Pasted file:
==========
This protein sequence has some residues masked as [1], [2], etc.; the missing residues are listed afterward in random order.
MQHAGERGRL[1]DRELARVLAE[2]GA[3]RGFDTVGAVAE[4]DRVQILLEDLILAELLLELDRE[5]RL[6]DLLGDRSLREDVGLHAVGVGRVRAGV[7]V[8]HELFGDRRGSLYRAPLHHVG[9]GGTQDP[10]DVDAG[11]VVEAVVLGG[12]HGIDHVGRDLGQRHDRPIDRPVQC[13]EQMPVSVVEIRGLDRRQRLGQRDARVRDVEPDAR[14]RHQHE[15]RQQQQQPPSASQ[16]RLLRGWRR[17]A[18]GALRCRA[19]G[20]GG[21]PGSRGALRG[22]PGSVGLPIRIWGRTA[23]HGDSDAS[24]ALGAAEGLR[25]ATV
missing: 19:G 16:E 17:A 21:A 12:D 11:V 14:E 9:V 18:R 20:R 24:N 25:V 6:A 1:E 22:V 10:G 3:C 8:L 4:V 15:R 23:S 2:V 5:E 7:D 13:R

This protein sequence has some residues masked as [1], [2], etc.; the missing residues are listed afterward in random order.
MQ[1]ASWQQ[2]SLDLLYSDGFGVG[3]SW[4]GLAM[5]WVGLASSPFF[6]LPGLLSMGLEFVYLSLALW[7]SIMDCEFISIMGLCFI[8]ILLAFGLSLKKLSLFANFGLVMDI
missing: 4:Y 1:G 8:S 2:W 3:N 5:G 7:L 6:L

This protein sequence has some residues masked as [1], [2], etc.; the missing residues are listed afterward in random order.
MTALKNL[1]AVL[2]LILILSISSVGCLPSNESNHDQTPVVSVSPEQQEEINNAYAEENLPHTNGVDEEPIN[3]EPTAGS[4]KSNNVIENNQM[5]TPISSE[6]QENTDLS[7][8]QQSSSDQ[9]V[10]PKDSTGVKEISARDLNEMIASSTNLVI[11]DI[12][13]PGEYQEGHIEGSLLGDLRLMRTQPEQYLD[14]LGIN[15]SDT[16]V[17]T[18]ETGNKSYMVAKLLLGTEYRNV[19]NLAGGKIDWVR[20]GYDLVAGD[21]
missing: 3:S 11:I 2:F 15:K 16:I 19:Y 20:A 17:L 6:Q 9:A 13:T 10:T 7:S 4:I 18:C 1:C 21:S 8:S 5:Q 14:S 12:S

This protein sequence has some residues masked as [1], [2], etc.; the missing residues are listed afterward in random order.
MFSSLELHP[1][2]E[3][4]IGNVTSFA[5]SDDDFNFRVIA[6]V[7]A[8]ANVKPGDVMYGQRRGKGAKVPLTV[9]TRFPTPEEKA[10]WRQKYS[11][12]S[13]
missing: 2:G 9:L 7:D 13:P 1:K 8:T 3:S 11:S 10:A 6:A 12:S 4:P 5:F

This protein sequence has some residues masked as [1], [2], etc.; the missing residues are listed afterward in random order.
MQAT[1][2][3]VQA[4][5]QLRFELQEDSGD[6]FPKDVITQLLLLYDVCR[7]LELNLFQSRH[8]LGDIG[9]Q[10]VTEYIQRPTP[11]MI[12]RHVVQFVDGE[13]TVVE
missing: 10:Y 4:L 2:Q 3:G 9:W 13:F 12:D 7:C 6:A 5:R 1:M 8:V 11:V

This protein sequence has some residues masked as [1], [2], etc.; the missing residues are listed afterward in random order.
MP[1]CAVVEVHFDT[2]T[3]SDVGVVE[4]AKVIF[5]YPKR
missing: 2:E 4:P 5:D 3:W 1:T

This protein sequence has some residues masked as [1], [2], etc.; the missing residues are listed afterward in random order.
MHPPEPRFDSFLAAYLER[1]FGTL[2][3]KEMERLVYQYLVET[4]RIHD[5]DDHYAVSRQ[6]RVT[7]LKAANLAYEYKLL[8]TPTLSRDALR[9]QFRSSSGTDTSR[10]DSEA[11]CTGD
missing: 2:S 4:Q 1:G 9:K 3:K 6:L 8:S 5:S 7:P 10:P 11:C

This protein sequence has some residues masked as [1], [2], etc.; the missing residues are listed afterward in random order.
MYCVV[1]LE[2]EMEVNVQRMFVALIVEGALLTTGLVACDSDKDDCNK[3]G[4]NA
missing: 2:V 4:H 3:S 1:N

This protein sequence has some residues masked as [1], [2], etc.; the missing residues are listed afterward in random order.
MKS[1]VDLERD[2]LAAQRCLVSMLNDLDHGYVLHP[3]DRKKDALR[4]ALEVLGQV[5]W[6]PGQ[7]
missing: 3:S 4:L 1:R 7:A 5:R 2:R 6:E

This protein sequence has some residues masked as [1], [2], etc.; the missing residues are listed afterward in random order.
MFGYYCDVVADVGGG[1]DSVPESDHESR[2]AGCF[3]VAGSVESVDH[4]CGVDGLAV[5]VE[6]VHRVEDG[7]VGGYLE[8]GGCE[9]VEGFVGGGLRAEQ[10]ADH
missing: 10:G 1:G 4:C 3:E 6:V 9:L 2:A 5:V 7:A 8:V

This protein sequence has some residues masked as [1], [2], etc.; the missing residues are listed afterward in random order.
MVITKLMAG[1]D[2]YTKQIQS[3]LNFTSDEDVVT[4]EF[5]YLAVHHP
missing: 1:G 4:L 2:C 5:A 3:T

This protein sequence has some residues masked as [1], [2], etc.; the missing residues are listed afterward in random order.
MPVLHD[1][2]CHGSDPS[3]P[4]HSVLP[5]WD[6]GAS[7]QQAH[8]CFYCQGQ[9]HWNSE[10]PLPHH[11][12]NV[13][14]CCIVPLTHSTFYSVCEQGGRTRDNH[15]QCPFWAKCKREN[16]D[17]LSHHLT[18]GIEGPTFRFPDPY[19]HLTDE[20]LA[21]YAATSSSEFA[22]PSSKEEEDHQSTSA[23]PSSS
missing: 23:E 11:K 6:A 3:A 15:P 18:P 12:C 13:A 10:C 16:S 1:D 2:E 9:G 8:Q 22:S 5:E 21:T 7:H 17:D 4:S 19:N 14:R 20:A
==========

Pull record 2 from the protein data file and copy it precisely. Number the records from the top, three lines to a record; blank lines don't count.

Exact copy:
This protein sequence has some residues masked as [1], [2], etc.; the missing residues are listed afterward in random order.
MQ[1]ASWQQ[2]SLDLLYSDGFGVG[3]SW[4]GLAM[5]WVGLASSPFF[6]LPGLLSMGLEFVYLSLALW[7]SIMDCEFISIMGLCFI[8]ILLAFGLSLKKLSLFANFGLVMDI
missing: 4:Y 1:G 8:S 2:W 3:N 5:G 7:L 6:L